The headline risk here, folks, is that if you wait for your central banker to give you insight into ...
News from China Is So Bad, It's Good
08/09/2012 5:20 pm EST
How can that be? When a faltering economy forces the government to keep pumping in stimulus money, to the delight of the markets, writes MoneyShow's Jim Jubak, also of Jubak's Picks.
Now it’s China leading the "bad news is good news" parade.
The bad news from China today has been enough to lift Chinese stocks—Hong Kong’s Hang Seng index closed up 1.1% on the news—but it hasn’t been bad/good enough to do the same for Europe. The French CAC 40 was up 0.54%, today but the German Dax nudged into negative territory with a 0.02% drop. The Spanish Ibex 35 fell 0.56%, and the Italian FTSE Milan Index was down 0.08%.
The bad news from China is that the country’s economy continued to slow in July. Industrial production growth dipped to 9.2% in July from a 9.5% annualized growth rate in June. Retail sales growth fell to 13.1%, from 13.7% in June.
Going into the numbers, economists had expected to see growth rates edge upward as a result of interest-rate reductions from the People’s Bank of China, as well as actions by the national and local governments to increase infrastructure and other spending.
The hope was that the second quarter’s 7.6% annualized GDP growth rate would mark a bottom for the economy. (That rate of growth is the lowest for China since the worst of the global financial crisis in 2009.)
The “good” in this bad news is that this continued weakness puts more pressure on the People’s Bank to cut interest rates again, and on the government to increase spending to stimulate the economy.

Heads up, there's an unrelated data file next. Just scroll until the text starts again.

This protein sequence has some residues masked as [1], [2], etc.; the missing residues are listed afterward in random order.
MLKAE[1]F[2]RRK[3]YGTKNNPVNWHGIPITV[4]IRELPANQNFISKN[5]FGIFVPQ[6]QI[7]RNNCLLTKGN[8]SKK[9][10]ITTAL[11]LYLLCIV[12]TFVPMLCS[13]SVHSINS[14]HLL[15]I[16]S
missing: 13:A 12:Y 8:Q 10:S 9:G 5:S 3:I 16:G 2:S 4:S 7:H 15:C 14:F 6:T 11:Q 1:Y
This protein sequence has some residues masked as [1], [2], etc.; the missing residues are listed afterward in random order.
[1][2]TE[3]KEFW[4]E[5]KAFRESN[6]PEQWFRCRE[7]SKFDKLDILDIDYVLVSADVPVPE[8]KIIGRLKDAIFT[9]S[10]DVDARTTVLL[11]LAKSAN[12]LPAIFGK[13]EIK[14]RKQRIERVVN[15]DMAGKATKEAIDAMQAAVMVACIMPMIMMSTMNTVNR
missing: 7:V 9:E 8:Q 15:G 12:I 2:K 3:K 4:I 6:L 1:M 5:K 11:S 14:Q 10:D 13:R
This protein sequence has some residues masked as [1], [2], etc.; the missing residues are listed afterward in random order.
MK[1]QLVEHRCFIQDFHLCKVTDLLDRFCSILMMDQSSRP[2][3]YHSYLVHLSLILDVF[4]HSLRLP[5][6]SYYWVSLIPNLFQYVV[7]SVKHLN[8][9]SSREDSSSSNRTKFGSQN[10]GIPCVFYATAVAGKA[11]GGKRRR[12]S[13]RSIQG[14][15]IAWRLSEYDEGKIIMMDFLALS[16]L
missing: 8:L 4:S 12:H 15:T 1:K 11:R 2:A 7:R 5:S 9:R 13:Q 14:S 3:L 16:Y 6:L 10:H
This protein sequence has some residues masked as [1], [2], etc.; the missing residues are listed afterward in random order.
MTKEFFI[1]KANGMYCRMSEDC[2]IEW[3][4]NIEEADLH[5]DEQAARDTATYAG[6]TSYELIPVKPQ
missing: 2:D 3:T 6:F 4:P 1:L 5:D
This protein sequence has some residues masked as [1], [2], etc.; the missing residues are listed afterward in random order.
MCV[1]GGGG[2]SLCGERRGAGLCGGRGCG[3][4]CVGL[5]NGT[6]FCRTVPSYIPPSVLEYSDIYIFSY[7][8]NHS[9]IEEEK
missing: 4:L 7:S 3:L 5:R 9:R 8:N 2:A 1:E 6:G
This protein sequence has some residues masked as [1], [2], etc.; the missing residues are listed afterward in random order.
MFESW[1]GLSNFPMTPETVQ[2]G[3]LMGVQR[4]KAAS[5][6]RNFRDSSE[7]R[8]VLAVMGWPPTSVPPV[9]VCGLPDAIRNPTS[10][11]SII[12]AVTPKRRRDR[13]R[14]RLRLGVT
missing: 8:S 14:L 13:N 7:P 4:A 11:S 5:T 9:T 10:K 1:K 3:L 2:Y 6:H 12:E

The big drop in inflation reported today certainly gives the central bank and the government plenty of running room. Consumer inflation fell to a 30-month low of 1.8%. That’s well below the government’s target of 4% for 2012.
Producer price inflation—what’s called inflation at the factory gate in China—fell to a 2.9% annualized rate. Nothing to worry about at that level either. Food inflation, always a big concern for Chinese authorities, was a very restrained 2.4% annualized in July.
The betting now is that the People’s Bank will cut bank reserve requirements again, as soon as this month, with a second cut in reserve requirements following relatively quickly and ushering in another interest-rate reduction. The People’s Bank has already lowered benchmark interest rates twice this year—on June 7 and July 5.
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